The world is full of funny coincidences. A few months ago my sister told me that she was playing with the idea of coming to NZ and was looking for someone to travel with. Practically at the same time I was discussing practically the same thing with a friend and former colleague of mine. So not just one visitor, I'd have too! Then it was just a matter of arranging a few details, putting the two of them in touch and now we're having a beer together!

Shaky welcome
They landed at midnight in Christchurch and what a greeting they received. Less than two hours after they got off the plane they were already sipping New Zealand beer in the rhythm of a 5.3 earthquake and a loud party at the hostel. Although the party went on right until people started to leave for work, we managed to catch a few hours' sleep and then we went for a walk through town. They opened lots of new streets and did a plenty of renovation work since my last visit, so it was interesting for me, as well. I can't say the city centre rebuilt with shipping containers is the most aesthetic one I've seen, but given the shaky circumstances, it's a pretty good solution - cheap, quick and easy to build and probably very safe.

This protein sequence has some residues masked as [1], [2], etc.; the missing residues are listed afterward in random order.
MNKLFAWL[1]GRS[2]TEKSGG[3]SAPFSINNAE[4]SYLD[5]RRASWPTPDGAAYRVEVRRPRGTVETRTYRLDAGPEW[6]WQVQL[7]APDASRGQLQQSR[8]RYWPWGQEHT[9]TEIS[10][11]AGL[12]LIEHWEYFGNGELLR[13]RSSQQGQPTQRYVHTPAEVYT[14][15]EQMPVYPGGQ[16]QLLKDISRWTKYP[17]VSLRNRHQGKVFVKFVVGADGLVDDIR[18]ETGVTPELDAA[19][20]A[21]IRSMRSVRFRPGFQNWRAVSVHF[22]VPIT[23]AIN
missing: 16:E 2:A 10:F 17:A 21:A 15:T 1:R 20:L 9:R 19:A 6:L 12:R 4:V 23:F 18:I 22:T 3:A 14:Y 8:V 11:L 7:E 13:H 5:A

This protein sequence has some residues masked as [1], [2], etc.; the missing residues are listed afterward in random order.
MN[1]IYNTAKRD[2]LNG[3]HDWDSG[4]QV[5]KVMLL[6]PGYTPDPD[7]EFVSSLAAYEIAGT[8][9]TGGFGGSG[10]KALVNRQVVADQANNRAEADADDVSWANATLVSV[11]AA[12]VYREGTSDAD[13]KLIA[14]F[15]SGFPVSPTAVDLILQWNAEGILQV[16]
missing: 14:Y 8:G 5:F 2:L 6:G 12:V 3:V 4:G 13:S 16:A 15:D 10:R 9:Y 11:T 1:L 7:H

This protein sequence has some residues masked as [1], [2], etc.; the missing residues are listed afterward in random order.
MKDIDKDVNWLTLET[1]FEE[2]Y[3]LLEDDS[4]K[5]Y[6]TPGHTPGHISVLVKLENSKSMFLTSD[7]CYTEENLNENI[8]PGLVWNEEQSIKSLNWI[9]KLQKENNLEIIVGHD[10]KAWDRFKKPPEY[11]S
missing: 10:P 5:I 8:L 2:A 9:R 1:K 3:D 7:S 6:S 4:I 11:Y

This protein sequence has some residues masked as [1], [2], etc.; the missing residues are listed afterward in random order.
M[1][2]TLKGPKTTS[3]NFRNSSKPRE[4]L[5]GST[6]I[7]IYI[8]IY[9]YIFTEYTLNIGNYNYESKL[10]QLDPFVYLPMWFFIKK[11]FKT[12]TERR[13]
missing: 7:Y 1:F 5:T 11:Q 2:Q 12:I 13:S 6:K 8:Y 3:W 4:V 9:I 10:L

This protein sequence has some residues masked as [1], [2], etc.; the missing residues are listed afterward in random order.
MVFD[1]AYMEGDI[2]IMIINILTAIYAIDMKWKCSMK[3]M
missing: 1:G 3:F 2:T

Sunday, 1 January 2012

My bike and I: reunited

Almost a month has passed since I last rode my bike. We stayed in Cromwell for a while, then I had to leave in a hurry when I got a job in Blenheim. Hitch-hiking with a bike would have been a bit difficult. I decided to cycle back south, and despite some organisational difficulties, I managed to have the cycle shipped here (thanks Mira). There's some cleaning to do (not thanking Mira for parking it under a pigeons' toilet) and then I'm ready to go! Christchurch I'm coming!